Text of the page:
You reconstitute your real world objects by stitching these tables together with joins etc and return sets using where conditions, summarize by using group bys or other mathy like constructs. Don't get me wrong; these are very beautiful things because they allow for easy slicing of dimensions and not having to think about all the dimensions that make up an object all at once. In fact it was so beautiful that some people thought, "wow that's cool, but it would be even cooler if I could
store more complex objects in those columns with their own specific needs for querying." and so was born the object relational database as some people refer to them that thought relational but also understood that different types had their own unique needs for querying, storage, indexing etc.
Nowadays most, if not all, relational like databases have standardized on some variant of SQL.
In essence though, the pure relational database doesn't allow you to define new types or have exotic types such as arrays, xml, graphs, geometries, rasters, sparse matrices etc.
Much less thinking involved and less likely you will shoot yourself in the foot by dumping a bunch of xml in a field and trying to do something with it.
When it is used to store more complex things such as spreadsheets and other user documents, these are stored as blobs and just retrieved. Even such use is frowned upon.
Well most relational databases I can think of nowadays have richer types: e.g. PostgreSQL, Oracle and Firebird all support arrays as a column type. Some even allow you to define custom types and functions to support your custom types e.g. PostgreSQL (I could go on forever), Oracle has rich user defined type support too, and SQL Server 2005+ with each version getting better and better for user defined custom types and introducing more exotic types and support infrastructure. Even MySQL/Drizzle (mostly in the form of different storage engines). Even my favorite light-weight SQLite under the hood has some tricks that aren't what I would call relational. E.g. Spatialite/RasterLite has a whole geometry type library built on SQLite with functions you can call from SQL and I'm sure there are lots of middleware tools you don't know about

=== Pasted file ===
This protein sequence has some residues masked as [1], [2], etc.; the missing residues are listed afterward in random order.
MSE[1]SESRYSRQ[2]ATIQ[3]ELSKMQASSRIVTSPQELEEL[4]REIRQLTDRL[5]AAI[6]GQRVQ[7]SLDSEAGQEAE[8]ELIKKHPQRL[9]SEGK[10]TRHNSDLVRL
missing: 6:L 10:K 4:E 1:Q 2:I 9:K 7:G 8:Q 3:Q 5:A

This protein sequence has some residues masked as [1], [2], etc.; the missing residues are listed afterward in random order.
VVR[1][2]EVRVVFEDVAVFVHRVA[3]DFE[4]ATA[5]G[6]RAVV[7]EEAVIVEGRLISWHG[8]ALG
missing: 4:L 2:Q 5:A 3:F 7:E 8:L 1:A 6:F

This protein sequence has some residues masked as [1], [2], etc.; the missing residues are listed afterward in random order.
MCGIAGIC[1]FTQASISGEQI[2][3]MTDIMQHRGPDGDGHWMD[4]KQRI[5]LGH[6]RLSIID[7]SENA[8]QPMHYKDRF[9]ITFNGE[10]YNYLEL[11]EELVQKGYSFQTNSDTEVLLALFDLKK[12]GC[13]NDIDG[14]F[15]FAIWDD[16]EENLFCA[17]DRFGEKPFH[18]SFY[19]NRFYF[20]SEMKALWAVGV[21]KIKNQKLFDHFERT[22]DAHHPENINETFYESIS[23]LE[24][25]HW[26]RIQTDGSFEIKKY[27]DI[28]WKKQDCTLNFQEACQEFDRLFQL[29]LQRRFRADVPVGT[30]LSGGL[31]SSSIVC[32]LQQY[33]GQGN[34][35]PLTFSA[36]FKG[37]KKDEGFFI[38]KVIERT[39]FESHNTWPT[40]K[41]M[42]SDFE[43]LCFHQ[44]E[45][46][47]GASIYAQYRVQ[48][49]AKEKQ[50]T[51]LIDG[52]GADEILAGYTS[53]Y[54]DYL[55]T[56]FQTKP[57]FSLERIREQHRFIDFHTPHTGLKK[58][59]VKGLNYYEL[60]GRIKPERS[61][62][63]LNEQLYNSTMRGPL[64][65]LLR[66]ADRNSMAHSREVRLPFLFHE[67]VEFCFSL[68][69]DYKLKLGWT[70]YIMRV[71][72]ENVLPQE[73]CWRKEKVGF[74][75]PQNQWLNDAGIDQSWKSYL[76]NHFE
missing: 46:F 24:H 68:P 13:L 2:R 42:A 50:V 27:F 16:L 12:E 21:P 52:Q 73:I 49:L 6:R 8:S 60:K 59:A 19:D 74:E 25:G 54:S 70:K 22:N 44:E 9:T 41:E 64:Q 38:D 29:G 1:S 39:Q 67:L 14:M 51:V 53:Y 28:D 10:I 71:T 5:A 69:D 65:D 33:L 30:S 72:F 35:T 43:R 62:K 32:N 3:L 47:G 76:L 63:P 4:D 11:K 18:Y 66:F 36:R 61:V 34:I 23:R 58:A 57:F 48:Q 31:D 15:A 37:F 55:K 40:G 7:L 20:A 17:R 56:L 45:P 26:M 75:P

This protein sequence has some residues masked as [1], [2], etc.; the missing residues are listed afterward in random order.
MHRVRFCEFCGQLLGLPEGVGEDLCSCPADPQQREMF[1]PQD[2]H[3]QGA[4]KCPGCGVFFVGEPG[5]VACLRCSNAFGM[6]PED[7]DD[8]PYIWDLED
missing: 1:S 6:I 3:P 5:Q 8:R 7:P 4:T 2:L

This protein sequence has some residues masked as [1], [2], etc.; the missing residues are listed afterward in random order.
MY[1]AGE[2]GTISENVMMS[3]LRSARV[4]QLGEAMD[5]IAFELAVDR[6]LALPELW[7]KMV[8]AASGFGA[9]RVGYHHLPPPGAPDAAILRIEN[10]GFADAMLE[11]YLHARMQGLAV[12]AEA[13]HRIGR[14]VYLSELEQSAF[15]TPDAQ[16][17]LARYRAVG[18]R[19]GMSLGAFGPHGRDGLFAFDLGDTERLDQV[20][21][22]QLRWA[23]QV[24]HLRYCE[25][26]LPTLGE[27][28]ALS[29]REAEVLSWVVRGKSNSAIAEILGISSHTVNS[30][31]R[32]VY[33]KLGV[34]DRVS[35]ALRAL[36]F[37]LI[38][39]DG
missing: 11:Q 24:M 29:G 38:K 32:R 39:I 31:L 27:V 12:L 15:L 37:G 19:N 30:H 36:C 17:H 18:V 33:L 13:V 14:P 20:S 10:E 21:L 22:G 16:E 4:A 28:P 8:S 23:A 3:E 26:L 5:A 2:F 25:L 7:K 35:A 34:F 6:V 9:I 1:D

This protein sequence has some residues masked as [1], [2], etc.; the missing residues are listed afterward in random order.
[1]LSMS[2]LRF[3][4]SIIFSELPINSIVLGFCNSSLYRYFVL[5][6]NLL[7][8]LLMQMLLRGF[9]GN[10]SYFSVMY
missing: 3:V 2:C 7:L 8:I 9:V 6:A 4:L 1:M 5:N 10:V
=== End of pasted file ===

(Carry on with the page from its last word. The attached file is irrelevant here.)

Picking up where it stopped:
using the SQLite and Firebird engine for more than relational tasks (e.g. HTML5 anyone/ CAD anyone).
Monday, September 26. 2011
Continue reading "Bulk Revoke of Permissions for Specific Group/User role"
UPDATE Turns out there is a simpler way of getting rid of roles that have explicit permissions to objects as Tom Lane pointed out in the comments.
DROP OWNED BY some_role;
Will drop the permissions to objects a user has rights to even if they don't own the objects. Of course this needs to be applied with caution since it will drop tables
and other things you don't want necessarily dropped. So it is best to first run a:
REASSIGN OWNED BY some_role TO new_role;
And then run the DROP OWNED BY.
The REASSIGN OWNED BY which is what we did originally is not sufficient since it doesn't drop the permissions or reassign
them as we assumed it would. This is noted in the docs.
And then you will be allowed to
DROP ROLE some_role
One of the things that is still tricky in PostgreSQL is permission management. Even though 9.0 brought us default privileges and the like, these permissions aren't
retroactive so still a pain to deal with if you already have objects defined in your database.
One of the annoyances we come across with is deleting roles. Lets say you have a role and it has explicit permissions to an object.
PostgreSQL won't allow you to delete this role if it owns objects or has explicit permissions to objects. In order to delete it seems you have
to go in and clear out all those permissions. To help with that -- we wrote a quickie script that will generate a script to revoke all permissions on objects
for a specific role. It looks like this:
Sunday, September 04. 2011
Continue reading "SQL Server to PostgreSQL: Converting table structure"
We've been working on converting some of our SQL Server apps to PostgreSQL. In this
article we'll describe some things to watch out for and provide a function we wrote to automate some of
Although both databases are fairly ANSI-SQL compliant, there are still differences